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Ferrind Early History


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Ferrind Early History



This web page shows only a small excerpt of our Ferrind research. Another 291 words (21 lines of text) covering the years 1510, 1651, and 1850 are included under the topic Early Ferrind History in all our PDF Extended History products and printed products wherever possible.

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Ferrind Early Notables (pre 1700)


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Ferrind Early Notables (pre 1700)



More information is included under the topic Early Ferrind Notables in all our PDF Extended History products and printed products wherever possible.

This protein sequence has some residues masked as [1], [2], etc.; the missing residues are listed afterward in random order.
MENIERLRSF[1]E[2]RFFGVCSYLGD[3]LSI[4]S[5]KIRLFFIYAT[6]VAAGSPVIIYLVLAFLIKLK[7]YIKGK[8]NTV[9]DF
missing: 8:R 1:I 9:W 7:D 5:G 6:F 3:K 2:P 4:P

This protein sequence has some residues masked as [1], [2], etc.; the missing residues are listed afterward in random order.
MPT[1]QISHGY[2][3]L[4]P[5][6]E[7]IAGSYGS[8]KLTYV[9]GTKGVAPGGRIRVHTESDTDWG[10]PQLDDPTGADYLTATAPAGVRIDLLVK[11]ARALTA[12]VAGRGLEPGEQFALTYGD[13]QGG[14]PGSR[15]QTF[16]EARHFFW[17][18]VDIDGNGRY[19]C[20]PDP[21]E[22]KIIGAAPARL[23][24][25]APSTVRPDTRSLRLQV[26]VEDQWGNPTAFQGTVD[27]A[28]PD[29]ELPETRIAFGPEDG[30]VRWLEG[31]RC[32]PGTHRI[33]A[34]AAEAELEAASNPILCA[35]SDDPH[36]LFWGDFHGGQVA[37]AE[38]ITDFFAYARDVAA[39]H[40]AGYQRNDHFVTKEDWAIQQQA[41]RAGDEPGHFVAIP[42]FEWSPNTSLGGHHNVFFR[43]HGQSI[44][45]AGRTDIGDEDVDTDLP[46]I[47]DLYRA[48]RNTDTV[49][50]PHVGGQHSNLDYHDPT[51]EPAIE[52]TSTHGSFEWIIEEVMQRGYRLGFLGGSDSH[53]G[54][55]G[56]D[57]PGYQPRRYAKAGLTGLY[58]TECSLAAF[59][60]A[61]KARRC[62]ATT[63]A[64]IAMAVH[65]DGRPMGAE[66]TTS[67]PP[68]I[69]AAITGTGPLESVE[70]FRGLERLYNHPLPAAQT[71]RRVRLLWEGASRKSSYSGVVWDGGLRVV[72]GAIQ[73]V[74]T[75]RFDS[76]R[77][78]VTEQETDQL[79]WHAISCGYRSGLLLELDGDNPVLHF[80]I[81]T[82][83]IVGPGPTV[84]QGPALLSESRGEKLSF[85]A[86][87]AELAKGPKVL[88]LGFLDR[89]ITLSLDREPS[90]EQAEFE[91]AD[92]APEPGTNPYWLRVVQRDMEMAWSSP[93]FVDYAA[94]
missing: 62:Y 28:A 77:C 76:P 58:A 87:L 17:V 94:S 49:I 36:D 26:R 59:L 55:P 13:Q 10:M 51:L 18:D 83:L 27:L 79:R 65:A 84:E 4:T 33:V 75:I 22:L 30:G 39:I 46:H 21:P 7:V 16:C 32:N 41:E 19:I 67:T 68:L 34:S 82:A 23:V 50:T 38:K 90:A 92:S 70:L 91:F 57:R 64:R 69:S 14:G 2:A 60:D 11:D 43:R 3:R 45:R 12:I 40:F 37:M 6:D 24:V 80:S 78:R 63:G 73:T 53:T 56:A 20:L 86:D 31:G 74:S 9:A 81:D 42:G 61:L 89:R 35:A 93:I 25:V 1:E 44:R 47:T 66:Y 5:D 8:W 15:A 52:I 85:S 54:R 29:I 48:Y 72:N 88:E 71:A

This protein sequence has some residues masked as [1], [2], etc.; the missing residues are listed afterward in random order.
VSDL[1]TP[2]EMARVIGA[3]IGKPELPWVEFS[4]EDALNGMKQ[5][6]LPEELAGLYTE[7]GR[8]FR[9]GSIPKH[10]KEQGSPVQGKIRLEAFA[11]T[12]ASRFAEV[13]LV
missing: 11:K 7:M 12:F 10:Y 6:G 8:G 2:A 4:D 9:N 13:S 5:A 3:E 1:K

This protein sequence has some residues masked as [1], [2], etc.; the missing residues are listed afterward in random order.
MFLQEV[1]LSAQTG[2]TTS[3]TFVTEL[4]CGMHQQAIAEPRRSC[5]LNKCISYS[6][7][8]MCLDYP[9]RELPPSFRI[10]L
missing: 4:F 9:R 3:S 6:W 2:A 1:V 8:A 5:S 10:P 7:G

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The Great Migration


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The Great Migration



Faced with the chaos present in England at that time, many English families looked towards the open frontiers of the New World with its opportunities to escape oppression and starvation. People migrated to North America, as well as Australia and Ireland in droves, paying exorbitant rates for passages in cramped, unsafe ships. Many of the settlers did not make the long passage alive, but those who did see the shores of North America were welcomed with great opportunity. Many of the families that came from England went on to make essential contributions to the emerging nations of Canada and the United States. Some of the first immigrants to cross the Atlantic and come to North America carried the name Ferrind, or a variant listed above: Phillip Ferrant arrived in Virginia in 1654; George Ferand arrived at Providence R.I. in 1823; John Andrew Ferand arrived in Philadelphia in 1797; Benjamin arrived in New York in 1812.